VANCOUVER, BC - SEPTEMBER 03: A general view of atmosphere on day 1 of iHeartRadio Beach Ball at PNE Amphitheatre on September 3, 2017 in Vancouver, Canada. (Photo by Andrew Chin/Getty Images)

When artists started canceling shows in the wake of the coronavirus outbreak in February, Harvey Mason Jr., the chairman and interim CEO of the Recording Academy, saw that the music industry was headed into devastating, unprecedented territory.

“We knew right away when one or two tours got canceled,” he tells Fortune. “If people aren’t able to do concerts, it’s going to be really hard for our community to continue to make money. That’s musicians, cartage people, engineers, lighting—everybody who works to put these things on, not just the people you see on the stage singing.”

That’s why the academy and its affiliated charitable organization MusiCares quickly established the COVID-19 Relief Fund, which provides financial assistance to music industry professionals whose jobs and lives have been disrupted by the pandemic. To kick things off, both organizations donated $1 million each, and more contributions are coming in from all over the industry. Payments are already going out to help people with rent, medical bills, groceries, mental health treatment, and other needs.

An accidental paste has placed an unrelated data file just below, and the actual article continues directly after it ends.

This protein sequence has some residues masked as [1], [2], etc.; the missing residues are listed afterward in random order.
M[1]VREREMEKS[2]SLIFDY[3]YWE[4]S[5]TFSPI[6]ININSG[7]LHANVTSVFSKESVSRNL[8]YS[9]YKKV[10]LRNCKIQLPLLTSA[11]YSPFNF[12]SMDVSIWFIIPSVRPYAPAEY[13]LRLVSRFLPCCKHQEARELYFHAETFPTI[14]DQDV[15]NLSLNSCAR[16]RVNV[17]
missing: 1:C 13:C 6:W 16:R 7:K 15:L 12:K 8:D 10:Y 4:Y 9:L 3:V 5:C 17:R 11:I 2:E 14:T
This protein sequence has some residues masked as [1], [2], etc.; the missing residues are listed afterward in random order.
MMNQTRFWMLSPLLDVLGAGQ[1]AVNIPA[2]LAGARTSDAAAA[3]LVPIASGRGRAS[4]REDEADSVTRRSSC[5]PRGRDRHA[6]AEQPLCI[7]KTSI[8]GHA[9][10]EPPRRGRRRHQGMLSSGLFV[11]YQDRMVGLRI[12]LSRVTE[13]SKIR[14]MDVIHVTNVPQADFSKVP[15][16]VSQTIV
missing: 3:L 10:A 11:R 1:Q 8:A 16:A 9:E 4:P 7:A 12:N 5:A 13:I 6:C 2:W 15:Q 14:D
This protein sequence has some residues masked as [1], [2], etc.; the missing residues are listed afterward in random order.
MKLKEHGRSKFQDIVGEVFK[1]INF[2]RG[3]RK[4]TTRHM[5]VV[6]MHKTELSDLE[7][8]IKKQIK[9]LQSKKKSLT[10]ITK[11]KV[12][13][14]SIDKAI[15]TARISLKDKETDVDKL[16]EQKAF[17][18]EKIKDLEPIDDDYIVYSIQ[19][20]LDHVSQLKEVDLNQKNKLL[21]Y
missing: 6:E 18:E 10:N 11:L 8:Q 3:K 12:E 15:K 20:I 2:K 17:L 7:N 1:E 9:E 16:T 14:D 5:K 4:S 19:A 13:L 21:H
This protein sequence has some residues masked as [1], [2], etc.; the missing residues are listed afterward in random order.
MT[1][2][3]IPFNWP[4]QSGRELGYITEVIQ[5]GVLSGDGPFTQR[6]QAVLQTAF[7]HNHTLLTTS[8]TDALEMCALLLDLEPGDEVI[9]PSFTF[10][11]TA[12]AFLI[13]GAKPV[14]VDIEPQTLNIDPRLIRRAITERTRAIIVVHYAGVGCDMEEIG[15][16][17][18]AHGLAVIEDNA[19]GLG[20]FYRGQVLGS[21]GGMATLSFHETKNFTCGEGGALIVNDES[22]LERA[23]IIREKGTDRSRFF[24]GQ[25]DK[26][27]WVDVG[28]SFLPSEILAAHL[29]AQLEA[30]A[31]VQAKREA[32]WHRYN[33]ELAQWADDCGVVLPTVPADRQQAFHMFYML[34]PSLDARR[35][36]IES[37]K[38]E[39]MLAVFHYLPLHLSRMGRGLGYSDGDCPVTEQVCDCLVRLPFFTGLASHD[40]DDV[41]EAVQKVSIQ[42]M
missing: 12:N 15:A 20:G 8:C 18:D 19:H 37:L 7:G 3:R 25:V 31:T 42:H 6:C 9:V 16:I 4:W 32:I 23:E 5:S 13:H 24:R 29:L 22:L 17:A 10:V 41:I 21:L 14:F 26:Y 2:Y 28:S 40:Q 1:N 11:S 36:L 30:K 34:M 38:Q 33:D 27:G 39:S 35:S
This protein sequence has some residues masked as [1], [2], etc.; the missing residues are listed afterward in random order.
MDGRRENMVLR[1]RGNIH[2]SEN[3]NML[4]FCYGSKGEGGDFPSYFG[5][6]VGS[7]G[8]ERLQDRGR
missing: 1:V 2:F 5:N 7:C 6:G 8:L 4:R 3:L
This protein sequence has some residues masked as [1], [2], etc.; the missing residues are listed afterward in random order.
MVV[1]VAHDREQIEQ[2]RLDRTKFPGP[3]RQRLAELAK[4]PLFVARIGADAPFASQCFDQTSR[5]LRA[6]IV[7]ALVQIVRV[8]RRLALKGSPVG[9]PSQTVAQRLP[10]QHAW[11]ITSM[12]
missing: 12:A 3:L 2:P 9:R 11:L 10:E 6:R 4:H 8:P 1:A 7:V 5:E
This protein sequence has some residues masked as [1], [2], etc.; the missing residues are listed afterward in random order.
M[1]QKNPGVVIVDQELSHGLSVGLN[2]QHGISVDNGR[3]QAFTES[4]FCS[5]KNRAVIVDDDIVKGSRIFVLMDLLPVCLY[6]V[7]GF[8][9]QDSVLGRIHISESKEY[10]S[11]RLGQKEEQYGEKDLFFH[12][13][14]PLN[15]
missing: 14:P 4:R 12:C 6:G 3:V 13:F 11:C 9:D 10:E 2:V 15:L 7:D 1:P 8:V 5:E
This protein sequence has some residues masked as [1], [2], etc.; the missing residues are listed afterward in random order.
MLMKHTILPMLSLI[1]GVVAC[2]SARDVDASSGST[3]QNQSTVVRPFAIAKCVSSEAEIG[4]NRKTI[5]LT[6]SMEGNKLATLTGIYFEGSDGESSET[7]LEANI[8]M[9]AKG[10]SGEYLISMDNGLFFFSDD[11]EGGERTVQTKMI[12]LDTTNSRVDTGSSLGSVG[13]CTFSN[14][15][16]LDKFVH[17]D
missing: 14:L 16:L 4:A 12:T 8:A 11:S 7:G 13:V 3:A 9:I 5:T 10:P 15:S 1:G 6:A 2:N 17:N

To be eligible for the MusiCares fund, applicants initially had to have at least five years of employment in the music industry (or six commercially released recordings or music videos), but the board voted to relax the criteria to help more people. Now, the minimum is three years, though those with less will be considered. The amounts given out are determined on a case-by-case basis, as opposed to a set amount like the government’s proposed stimulus checks, while the fund awaits more donations. “If we could give $10,000 to everybody who asks, we would rather do that,” Mason says. “But it’s just going to be a matter of how much money can we raise and how many people need help.”

REad the whole article at